Glimpse of the Past, May 14, 2015
C.W. Taylor… Hillsboro's "Mr. Entertainment"
Hillsboro Reporter, Thursday, May 14, 2015
Hillsboro was on the cutting edge of motion pictures as a popular form of entertainment in the 1920s, and movie houses with "silent" pictures were a major draw for residents in town and for rural consumers who packed the streets of Hillsboro on Saturday afternoons and evenings. The Majestic Theatre on the north side of the square (most recently Frenkie's Italian Restaurant) was one of the early ones, but Dixie (now site of Floral Gallery), Queen (105 West Elm), Best (now home to Hill County Insurance), and Star (77 East Side of Square) were hot spots for silent movie goers in the 1920s in Hillsboro.
Silent movie theatres in larger cities employed an orchestra to provide music and sound effects during the show, but in Hillsboro the theatre owners employed piano players to provide music to accompany the movies. Piano players adapted their music to fit the mood of action on the screen: sad music when the baby was sick, scary music when the monster appeared, bright, cheery music for happy scenes, etc.
The transition from silent to "talking' or sound movies came in the late 1920s, and the first movie to employ spine dialogue was Warner Bros' "The Jazz Singer" - featuring hit singer Al Jolson. Soon after sound movies became the norm, Hillsboro soon evolved into a two-moviehouse town, with the Palace opening in 1926 at 107 South Waco and the Best converting to sound movies at 66 West Elm.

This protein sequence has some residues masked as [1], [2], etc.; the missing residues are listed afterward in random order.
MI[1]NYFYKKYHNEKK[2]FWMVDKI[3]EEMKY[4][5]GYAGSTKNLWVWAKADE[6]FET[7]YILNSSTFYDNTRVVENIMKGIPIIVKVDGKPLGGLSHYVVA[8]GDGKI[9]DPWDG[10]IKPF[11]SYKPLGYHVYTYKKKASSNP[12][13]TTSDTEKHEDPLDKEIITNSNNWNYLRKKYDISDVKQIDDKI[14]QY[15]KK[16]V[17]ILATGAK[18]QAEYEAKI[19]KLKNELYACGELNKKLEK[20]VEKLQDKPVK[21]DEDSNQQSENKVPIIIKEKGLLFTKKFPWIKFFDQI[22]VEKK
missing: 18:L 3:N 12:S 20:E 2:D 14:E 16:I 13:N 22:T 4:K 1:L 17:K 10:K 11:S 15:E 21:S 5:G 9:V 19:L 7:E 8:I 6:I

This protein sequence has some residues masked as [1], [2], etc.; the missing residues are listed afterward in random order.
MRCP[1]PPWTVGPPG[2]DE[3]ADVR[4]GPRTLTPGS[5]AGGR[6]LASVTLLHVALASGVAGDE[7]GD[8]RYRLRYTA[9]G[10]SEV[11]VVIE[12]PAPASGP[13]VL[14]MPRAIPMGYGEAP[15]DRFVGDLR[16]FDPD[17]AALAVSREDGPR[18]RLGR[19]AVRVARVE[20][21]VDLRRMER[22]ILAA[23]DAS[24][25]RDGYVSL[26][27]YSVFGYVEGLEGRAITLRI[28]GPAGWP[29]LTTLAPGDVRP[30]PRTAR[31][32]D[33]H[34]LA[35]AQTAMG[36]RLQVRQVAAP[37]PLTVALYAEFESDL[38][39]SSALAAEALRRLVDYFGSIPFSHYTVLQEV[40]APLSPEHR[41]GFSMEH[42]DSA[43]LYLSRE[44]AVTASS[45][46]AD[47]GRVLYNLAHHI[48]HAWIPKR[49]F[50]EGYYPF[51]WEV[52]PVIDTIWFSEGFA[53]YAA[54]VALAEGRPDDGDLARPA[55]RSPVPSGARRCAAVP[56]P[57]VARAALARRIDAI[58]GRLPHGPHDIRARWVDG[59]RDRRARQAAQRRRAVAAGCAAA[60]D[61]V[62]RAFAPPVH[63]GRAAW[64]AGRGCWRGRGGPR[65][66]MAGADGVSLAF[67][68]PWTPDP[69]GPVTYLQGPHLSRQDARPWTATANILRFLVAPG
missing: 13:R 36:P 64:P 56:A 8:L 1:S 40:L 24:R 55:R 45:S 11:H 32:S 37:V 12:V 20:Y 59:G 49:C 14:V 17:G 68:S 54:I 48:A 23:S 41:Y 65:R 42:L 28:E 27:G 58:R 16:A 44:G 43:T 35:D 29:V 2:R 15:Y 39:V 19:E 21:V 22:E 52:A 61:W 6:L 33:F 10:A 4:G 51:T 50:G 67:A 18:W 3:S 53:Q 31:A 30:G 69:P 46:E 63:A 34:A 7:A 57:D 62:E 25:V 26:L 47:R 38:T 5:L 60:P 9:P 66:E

Movies in Hillsboro were destined to undergo a radical transformation with the coming to Hillsboro of Carl Walter (Crispy) Taylor and his wife Ada Searcy Taylor in 1926. Crispy Taylor was born in 1892 and spent much of his early life in Collin County. He first was a baker for Show Flake Bakery in McKinney, and he and Ada had a son, Benjamin Searcy Taylor in 1917. The son died in 1923 and the loss of this young son was a tragic turning point in Taylor's life.
In Hillsboro, Crispy Taylor was associated with Robb & Rowley Company of Dallas, and c. 1936 he remodeled the façade of the Palace Theatre and it was renamed the Texas Theatre. The Best Theatre was re-christened the Ritz, and these names were commonly used throughout the R&R network of more than 150 movie theatres in 34 towns in Texas, Arkansas, and Oklahoma.
Taylor suffered a second personal tragedy in the death of his wife Ada on March 16, 1944. Ada Searcy Taylor was laid to rest beside her young son in McKinney. On June 29, 1947, Crispy Taylor found new light and promise in his marriage to Hillsboro City Secretary Margaret Chrisman. He and Margaret made a strong team, and the Taylor home became a center for a local movement of AA and for entertaining friends. It was during his life with Margaret that Taylor purchased land south of Hillsboro on US 81 (today's site of Texas Highway Department and Hill County Appraisal District Office) and opened a miniature golf venue that was highly popular with people of all ages. In the early 1950s, Taylor opened the Hill Drive-In Theatre west of Hillsboro on Highway 22 (site of Leonard Lewis/Warehouse Outlet).
For over 30 years Crispy Taylor invested heavily in providing entertainment for people of all ages in Hillsboro and HIll County. And Crispy's personal records reveal his deep desire to bring joy and life to the people challenged through the Great Depression and World War II. He was "Mr. Entertainment" with a heart and purpose.
Caption 1: C.W. Taylor standing in front of the Palace Theatre at 107 South Waco Street. The Palace underwent a major façade change c. 1936 and was renamed Texas Theatre.
Caption 2: Texas Theatre suffered damage from a windstorm in 2006, but with help from a Main Street grant, current owners Hank and Susan Fults have been able to restore the façade. Texas Theatre once was part of the R&R chain across Texas, Arkansas, and Oklahoma.